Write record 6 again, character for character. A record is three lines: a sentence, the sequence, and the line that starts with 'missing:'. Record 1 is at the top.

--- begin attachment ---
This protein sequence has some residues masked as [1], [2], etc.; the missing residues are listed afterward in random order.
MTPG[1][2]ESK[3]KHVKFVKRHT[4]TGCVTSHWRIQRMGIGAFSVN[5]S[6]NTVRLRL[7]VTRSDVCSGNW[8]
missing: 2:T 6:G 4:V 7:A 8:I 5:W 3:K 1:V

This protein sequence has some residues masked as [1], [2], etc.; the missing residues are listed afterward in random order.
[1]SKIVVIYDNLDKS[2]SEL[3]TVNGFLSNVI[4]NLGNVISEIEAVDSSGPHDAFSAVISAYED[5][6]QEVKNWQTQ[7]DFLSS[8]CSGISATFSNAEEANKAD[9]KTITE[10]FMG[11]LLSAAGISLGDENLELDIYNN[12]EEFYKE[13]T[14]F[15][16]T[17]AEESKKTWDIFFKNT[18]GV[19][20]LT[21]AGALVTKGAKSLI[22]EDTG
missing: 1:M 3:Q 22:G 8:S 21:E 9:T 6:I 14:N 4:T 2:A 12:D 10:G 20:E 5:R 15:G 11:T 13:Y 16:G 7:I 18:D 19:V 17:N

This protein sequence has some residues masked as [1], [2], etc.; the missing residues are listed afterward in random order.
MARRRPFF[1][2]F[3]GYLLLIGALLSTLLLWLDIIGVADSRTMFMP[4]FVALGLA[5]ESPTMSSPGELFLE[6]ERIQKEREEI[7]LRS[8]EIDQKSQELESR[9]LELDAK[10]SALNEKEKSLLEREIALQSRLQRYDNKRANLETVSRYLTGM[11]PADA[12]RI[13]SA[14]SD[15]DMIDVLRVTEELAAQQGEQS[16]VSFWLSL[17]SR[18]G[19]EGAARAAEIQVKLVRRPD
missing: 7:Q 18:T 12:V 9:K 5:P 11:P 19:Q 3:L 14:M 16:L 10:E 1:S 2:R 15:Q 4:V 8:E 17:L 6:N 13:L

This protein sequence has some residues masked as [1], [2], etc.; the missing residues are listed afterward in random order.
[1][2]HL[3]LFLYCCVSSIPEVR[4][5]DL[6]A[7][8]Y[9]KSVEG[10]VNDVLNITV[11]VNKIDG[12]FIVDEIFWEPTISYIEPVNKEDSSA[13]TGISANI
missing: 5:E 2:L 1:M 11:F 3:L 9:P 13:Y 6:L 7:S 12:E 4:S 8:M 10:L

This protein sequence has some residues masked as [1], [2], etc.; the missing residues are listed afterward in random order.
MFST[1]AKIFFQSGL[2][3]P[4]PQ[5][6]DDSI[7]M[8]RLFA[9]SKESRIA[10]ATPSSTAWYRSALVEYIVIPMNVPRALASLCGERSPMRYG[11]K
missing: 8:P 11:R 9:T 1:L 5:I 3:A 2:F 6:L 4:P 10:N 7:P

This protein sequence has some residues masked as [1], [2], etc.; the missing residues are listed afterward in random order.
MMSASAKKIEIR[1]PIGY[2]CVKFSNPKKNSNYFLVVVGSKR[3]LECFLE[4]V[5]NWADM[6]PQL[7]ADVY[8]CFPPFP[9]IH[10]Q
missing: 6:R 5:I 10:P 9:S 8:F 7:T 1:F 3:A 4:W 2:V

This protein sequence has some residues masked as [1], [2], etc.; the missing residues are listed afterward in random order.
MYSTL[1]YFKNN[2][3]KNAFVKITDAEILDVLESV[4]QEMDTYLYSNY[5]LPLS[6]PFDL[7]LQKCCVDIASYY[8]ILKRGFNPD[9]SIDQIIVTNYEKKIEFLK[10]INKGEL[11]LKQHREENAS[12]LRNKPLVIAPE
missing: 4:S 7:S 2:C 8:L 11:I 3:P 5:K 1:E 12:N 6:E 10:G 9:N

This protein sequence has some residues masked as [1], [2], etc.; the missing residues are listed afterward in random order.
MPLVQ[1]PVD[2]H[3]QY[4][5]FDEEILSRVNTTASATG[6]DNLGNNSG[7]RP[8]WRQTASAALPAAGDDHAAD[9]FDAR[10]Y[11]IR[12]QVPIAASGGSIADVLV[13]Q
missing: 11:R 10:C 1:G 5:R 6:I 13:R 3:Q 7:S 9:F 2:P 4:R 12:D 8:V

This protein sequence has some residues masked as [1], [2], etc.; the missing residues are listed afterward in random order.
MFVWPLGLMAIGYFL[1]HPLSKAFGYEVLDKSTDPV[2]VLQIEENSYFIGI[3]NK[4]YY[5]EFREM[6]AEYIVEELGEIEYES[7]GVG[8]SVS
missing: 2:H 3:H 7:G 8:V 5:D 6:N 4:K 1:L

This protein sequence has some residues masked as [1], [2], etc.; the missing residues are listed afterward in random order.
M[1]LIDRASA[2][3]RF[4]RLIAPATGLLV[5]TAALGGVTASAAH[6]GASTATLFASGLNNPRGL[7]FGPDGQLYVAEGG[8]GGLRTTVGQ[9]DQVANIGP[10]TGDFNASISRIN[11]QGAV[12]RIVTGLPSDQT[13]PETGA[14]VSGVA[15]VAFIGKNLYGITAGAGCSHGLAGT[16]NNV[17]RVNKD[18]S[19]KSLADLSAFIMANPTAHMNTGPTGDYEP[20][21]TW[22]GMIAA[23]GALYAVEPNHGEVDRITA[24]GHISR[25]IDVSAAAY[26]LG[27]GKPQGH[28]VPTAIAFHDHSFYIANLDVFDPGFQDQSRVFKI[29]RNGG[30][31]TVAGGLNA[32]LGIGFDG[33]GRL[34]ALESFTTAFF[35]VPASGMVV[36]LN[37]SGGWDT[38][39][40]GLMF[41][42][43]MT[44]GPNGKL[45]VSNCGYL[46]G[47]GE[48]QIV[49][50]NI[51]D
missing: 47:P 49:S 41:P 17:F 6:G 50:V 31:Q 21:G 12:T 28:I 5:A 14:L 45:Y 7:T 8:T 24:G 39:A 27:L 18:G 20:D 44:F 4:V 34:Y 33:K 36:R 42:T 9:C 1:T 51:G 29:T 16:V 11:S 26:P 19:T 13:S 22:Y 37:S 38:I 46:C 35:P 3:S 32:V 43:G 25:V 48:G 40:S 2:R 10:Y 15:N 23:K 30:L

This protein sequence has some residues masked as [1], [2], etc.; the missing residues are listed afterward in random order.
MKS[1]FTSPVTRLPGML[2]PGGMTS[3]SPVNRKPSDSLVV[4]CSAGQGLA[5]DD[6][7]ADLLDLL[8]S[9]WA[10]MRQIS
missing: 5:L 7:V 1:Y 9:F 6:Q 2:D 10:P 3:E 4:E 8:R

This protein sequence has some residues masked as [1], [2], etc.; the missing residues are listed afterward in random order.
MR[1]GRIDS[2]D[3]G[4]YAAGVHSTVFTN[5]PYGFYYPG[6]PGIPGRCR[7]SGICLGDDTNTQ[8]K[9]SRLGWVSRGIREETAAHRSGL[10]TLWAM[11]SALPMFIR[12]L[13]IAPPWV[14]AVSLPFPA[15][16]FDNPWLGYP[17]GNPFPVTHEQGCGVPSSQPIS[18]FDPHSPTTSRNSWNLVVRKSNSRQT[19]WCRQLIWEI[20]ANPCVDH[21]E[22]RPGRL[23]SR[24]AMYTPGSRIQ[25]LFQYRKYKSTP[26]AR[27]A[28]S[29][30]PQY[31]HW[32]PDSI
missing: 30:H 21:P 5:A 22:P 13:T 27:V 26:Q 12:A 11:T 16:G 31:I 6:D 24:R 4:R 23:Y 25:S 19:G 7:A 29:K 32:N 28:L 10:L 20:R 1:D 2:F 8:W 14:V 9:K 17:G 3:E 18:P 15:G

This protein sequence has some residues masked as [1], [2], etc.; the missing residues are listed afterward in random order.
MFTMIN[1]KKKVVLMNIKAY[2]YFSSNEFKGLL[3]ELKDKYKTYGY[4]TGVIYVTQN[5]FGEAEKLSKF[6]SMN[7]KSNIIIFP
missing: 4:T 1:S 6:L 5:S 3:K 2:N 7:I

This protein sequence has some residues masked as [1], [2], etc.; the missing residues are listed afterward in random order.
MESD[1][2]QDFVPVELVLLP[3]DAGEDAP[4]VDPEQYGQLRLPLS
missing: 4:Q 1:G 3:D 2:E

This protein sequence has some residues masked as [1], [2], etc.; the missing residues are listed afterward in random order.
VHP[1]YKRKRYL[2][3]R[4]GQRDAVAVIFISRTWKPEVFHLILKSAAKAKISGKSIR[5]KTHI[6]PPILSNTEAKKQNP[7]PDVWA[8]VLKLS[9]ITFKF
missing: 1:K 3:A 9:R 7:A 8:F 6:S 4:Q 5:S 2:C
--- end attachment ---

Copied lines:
This protein sequence has some residues masked as [1], [2], etc.; the missing residues are listed afterward in random order.
MMSASAKKIEIR[1]PIGY[2]CVKFSNPKKNSNYFLVVVGSKR[3]LECFLE[4]V[5]NWADM[6]PQL[7]ADVY[8]CFPPFP[9]IH[10]Q
missing: 6:R 5:I 10:P 9:S 8:F 7:T 1:F 3:A 4:W 2:V